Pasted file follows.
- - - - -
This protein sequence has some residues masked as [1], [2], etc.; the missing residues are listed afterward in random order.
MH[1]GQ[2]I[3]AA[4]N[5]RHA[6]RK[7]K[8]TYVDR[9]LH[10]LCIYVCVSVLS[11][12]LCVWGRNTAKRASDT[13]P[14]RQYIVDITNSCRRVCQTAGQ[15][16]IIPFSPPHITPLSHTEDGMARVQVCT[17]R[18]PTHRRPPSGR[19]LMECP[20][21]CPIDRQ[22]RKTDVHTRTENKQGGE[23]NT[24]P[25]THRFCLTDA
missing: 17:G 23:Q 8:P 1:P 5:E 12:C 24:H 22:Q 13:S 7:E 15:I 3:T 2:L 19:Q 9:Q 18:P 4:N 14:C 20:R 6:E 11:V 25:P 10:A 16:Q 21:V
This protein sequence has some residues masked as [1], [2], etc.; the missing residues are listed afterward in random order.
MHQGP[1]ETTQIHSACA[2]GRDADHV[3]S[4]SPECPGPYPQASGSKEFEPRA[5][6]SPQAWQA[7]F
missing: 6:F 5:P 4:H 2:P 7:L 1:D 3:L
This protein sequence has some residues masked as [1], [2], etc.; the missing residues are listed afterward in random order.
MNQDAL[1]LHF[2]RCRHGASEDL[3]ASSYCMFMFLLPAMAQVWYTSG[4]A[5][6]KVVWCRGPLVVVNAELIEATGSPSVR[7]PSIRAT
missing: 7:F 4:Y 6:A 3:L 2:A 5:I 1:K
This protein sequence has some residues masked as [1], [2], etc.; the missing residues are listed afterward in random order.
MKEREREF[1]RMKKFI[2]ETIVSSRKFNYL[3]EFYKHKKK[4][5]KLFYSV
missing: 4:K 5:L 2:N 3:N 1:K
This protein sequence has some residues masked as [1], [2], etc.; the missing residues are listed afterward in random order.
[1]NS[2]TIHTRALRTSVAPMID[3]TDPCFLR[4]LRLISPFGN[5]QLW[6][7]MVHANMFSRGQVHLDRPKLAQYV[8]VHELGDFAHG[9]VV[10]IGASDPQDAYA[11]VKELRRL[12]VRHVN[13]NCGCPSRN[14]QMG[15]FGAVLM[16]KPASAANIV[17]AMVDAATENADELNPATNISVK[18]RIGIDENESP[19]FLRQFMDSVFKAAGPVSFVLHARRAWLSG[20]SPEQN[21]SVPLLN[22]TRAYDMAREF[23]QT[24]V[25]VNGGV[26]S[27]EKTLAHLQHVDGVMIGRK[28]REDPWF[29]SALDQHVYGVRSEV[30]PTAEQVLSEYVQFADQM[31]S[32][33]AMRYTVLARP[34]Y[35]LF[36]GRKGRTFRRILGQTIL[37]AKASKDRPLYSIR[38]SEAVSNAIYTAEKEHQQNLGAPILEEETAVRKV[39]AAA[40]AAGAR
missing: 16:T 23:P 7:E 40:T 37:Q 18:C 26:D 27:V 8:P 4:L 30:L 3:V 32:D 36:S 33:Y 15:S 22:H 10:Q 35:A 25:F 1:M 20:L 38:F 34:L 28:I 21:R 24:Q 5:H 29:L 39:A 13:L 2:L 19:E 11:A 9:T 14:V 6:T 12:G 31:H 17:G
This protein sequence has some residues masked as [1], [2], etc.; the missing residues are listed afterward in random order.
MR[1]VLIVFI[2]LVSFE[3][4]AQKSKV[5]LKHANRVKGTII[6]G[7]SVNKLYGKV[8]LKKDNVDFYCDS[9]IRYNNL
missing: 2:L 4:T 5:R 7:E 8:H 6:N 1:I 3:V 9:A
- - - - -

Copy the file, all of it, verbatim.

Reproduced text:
This protein sequence has some residues masked as [1], [2], etc.; the missing residues are listed afterward in random order.
MH[1]GQ[2]I[3]AA[4]N[5]RHA[6]RK[7]K[8]TYVDR[9]LH[10]LCIYVCVSVLS[11][12]LCVWGRNTAKRASDT[13]P[14]RQYIVDITNSCRRVCQTAGQ[15][16]IIPFSPPHITPLSHTEDGMARVQVCT[17]R[18]PTHRRPPSGR[19]LMECP[20][21]CPIDRQ[22]RKTDVHTRTENKQGGE[23]NT[24]P[25]THRFCLTDA
missing: 17:G 23:Q 8:P 1:P 5:E 12:C 24:H 22:Q 13:S 7:E 15:I 3:T 2:L 19:Q 9:Q 18:P 4:N 14:C 20:R 6:E 11:V 25:P 10:A 16:Q 21:V
This protein sequence has some residues masked as [1], [2], etc.; the missing residues are listed afterward in random order.
MHQGP[1]ETTQIHSACA[2]GRDADHV[3]S[4]SPECPGPYPQASGSKEFEPRA[5][6]SPQAWQA[7]F
missing: 6:F 5:P 4:H 2:P 7:L 1:D 3:L
This protein sequence has some residues masked as [1], [2], etc.; the missing residues are listed afterward in random order.
MNQDAL[1]LHF[2]RCRHGASEDL[3]ASSYCMFMFLLPAMAQVWYTSG[4]A[5][6]KVVWCRGPLVVVNAELIEATGSPSVR[7]PSIRAT
missing: 7:F 4:Y 6:A 3:L 2:A 5:I 1:K
This protein sequence has some residues masked as [1], [2], etc.; the missing residues are listed afterward in random order.
MKEREREF[1]RMKKFI[2]ETIVSSRKFNYL[3]EFYKHKKK[4][5]KLFYSV
missing: 4:K 5:L 2:N 3:N 1:K
This protein sequence has some residues masked as [1], [2], etc.; the missing residues are listed afterward in random order.
[1]NS[2]TIHTRALRTSVAPMID[3]TDPCFLR[4]LRLISPFGN[5]QLW[6][7]MVHANMFSRGQVHLDRPKLAQYV[8]VHELGDFAHG[9]VV[10]IGASDPQDAYA[11]VKELRRL[12]VRHVN[13]NCGCPSRN[14]QMG[15]FGAVLM[16]KPASAANIV[17]AMVDAATENADELNPATNISVK[18]RIGIDENESP[19]FLRQFMDSVFKAAGPVSFVLHARRAWLSG[20]SPEQN[21]SVPLLN[22]TRAYDMAREF[23]QT[24]V[25]VNGGV[26]S[27]EKTLAHLQHVDGVMIGRK[28]REDPWF[29]SALDQHVYGVRSEV[30]PTAEQVLSEYVQFADQM[31]S[32][33]AMRYTVLARP[34]Y[35]LF[36]GRKGRTFRRILGQTIL[37]AKASKDRPLYSIR[38]SEAVSNAIYTAEKEHQQNLGAPILEEETAVRKV[39]AAA[40]AAGAR
missing: 16:T 23:P 7:E 40:T 37:Q 18:C 26:D 27:V 8:P 4:L 30:L 3:V 32:D 36:S 33:Y 15:S 22:H 10:Q 35:A 25:F 1:M 20:L 38:F 34:L 28:I 21:R 24:Q 5:H 29:L 39:A 13:L 2:L 19:E 11:A 9:T 14:V 6:T 12:G 31:H 17:G
This protein sequence has some residues masked as [1], [2], etc.; the missing residues are listed afterward in random order.
MR[1]VLIVFI[2]LVSFE[3][4]AQKSKV[5]LKHANRVKGTII[6]G[7]SVNKLYGKV[8]LKKDNVDFYCDS[9]IRYNNL
missing: 2:L 4:T 5:R 7:E 8:H 6:N 1:I 3:V 9:A